Rosyth, Scotland, United Kingdom, September 6, 2017: Rosyth is a former Royal Navy base, now a privatized port. It’s just up the Firth of Forth from Edinburgh, Scotland’s capital. While it’s no longer a military base a huge carrier “The Prince of Wales” is being built in her yards.
I was feeling badly enough last night that we decided to not set an alarm and to pull the drapes (something we seldom do, we like being awakened by natural light) and I would sleep in for as long as I could. Rosyth has a high dock and it was low tide so the ship unloaded on our deck. We were awakened by the noise of disembarking cruise mates and the sound of a piper welcoming them off the ship.
We had no tour plans but had intended to go into Edinburgh to wander a bit and re-acquaint ourselves with the place. But when I woke up I didn’t feel up to getting on a bus to take me to the train that would take me to the city. It would be about a 50-minute trip each way and I was tired.
But I couldn’t see spending the day on the ship sleeping, and besides I needed cough syrup. The town of Dunfermline, close by, was offering a free shuttle bus. It would not take long and I could get back to the ship quickly if I needed to rest. It turned out to be an excellent choice.
Helen is a local host who talked to us while we rode in on the bus. She is a delight. She told us about the history of the town, the capital of Scotland before Edinburgh, the birthplace of Andrew Carnegie (“We have a Carnegie library AND Carnegie Hall” and a museum, and his humble birthplace and…) She told of how when they built the shipyard they made nice housing for the workers. When she was first married she had a nice townhouse for £4 a month! She said the town had two theaters, with all the latest shows from London and Edinburgh at a fraction of the cost, restaurants, shopping and a great park “The Glen” which was far nicer to stroll in than the Royal Mile. I got the feeling that she didn’t much like big cities but she loved her small town. She is an engaging story teller and conversationalist. It would have been worth the trip even without the cough syrup.
We were let off near the town’s high street near a pharmacy, and fine Guild Hall and Linen Exchange and a beautiful town hall. Helen is not an outlier there are lots of friendly people here. One woman stopped us on the high street to welcome us to her town. She was so glad we were here and we mustn’t miss a walk through “The Glen.” Then she looked at the skies and said “Well perhaps that’s another day.” There were all sorts of quirky signs. I mean, would you hire the Macbeth law firm to represent you?
But the highlight of the town is the Dunfermline Abbey, founded in 1128 on the site of an even earlier monastery. It became a Benedictine Abby dedicated to St. Margaret of Scotland. Over the years it collected Important relics of St. Margaret and remains of Scottish Kings, like Robert the Bruce.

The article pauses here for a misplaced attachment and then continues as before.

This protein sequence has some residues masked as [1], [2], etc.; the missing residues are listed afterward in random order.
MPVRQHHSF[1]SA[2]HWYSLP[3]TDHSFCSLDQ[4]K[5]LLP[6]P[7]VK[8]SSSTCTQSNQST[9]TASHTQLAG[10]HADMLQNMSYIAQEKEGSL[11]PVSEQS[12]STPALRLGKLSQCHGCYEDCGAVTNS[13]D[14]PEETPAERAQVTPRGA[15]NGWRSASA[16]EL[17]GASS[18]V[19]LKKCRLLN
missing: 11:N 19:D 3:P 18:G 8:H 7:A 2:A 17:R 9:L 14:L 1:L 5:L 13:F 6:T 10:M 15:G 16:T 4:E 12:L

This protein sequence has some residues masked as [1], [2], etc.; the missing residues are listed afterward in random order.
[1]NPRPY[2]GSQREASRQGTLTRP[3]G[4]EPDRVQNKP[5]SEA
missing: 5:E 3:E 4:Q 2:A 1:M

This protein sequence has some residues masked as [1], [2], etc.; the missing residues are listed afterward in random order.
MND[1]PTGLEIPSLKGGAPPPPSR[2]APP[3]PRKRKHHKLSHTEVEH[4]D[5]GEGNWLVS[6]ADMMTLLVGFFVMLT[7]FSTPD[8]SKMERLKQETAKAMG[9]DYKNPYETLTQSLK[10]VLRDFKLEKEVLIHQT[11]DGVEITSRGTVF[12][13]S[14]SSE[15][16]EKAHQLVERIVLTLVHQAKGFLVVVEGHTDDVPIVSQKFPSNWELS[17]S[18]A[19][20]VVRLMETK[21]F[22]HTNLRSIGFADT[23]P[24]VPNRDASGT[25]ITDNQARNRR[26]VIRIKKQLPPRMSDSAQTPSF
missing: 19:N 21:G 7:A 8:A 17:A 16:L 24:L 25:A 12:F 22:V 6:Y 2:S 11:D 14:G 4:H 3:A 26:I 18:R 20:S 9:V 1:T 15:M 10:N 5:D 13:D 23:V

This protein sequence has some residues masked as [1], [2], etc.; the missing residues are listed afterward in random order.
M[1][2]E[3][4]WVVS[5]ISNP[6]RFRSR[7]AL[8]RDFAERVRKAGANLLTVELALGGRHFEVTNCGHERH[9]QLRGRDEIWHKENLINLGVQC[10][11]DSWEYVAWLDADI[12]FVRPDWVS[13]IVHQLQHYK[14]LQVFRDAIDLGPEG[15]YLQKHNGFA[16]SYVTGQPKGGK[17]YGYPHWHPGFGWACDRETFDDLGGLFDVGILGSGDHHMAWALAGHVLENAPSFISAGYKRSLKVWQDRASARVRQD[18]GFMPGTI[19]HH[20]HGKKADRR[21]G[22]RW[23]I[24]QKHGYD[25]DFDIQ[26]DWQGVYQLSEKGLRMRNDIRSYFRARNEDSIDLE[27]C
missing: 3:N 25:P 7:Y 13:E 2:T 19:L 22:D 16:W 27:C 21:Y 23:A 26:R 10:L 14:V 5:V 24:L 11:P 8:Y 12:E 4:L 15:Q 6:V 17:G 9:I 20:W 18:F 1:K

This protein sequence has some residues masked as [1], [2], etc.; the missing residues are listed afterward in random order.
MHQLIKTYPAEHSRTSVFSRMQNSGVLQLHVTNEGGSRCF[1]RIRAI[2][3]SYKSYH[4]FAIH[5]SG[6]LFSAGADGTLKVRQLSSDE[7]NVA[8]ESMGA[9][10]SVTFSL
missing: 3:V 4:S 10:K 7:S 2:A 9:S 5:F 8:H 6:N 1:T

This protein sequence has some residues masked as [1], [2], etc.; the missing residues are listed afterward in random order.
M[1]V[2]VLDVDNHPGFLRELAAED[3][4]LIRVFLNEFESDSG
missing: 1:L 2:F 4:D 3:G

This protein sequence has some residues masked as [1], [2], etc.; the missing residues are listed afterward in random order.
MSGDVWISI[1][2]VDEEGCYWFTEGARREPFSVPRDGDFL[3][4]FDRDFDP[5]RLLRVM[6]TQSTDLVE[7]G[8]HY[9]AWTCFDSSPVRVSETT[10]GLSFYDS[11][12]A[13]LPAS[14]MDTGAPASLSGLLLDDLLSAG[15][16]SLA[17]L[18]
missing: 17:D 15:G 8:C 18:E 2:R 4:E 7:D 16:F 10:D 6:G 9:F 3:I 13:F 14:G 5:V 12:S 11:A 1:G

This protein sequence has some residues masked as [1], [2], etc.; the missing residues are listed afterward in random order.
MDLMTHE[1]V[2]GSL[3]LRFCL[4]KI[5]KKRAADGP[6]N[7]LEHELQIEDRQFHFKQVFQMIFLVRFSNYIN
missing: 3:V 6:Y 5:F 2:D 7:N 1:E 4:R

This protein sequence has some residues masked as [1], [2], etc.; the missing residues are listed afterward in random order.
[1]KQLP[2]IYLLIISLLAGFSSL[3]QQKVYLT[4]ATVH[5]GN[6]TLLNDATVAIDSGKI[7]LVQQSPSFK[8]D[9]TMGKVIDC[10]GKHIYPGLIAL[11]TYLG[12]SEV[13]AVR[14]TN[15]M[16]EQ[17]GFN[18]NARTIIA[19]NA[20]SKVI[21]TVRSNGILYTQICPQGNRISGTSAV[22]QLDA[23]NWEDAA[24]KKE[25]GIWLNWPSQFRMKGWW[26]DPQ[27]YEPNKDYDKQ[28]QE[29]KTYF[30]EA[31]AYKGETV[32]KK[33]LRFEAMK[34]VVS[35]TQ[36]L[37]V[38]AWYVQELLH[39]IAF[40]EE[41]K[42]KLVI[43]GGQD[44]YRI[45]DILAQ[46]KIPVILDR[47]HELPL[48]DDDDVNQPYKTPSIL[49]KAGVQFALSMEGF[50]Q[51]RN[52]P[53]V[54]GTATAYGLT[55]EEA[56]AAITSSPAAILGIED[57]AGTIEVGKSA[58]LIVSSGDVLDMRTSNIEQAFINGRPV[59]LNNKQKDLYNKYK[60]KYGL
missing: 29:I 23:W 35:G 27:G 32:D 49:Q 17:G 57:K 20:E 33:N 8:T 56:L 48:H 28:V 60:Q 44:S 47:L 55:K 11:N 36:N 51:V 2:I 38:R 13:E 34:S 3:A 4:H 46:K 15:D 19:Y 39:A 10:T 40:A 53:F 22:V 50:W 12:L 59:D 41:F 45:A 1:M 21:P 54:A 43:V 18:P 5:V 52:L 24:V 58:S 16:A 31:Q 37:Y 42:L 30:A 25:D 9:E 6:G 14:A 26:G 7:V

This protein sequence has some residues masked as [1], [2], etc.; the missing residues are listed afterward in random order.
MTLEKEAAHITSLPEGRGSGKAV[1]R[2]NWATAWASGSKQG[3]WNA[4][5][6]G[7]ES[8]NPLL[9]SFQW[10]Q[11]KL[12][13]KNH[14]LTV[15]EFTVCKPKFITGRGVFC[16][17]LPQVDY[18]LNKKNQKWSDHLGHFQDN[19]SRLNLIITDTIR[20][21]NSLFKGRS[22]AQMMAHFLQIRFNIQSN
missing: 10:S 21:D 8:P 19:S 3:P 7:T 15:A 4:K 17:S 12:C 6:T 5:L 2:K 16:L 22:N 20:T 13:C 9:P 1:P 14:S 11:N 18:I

From the outside, it looks larger than it does from the inside. From the outside it looks Romanesque, on the inside it looks like early 19th Century British Gothic Revival. A women at the information desk explained. “During the reformation John Knox didn’t much like the Abbey so he ordered it burned, but the brothers put out the fire before it destroyed the whole abbey. They saved the back bit.” That was in 1560. In 1570 the nave, the part the brothers saved, became the parish church of Dunfermline. In the early 1800s the church outgrew the nave and the rest was rebuilt on the foundations of the old, destroyed, abbey. The older nave served as a vestibule for the new church in which, the woman at the desk said, “The poor people could worship while the rich were closer to the altar in the new church.” Which is not my understanding of “What would Jesus do?” I will never understand Calvinism.
Some of the important graves and relics were moved to the new section, including the grave of Robert the Bruce. As the congregation shrunk the old section became part of the Abbey museum while the new section is the parish church. While Robert the Bruce is in the new section, the old section has a 1970s stained glass window commemorating him. A plaque at the back of the church lists all the head ministers since 1570. The current minister Mary Ann R. Rennie is the first woman to hold that position.
Both sides of the Abbey are interesting in their own ways. The old part has an odd optical illusion, the pillars are grooved in ways that make them look tapered while they really are the same circumference all the way from bottom to top. The old part is lit in a way to show off the clearstory in a pleasing light even on such a dreary day.
After a few hours in Dunfermline I ran out of steam before walking in the Glen, visiting Carnegie Hall, Carnegie Museum and the Carnegie Birthplace. So, we hopped onto Helen’s bus. She decided we needed a closer look at the Forth Bridges so stopped at North Queen’s Ferry, the base of the earliest bride, the 1890 steel cantilever bridge, for a closer look, and to hear the trains rumbling above, on the way to Edinburgh.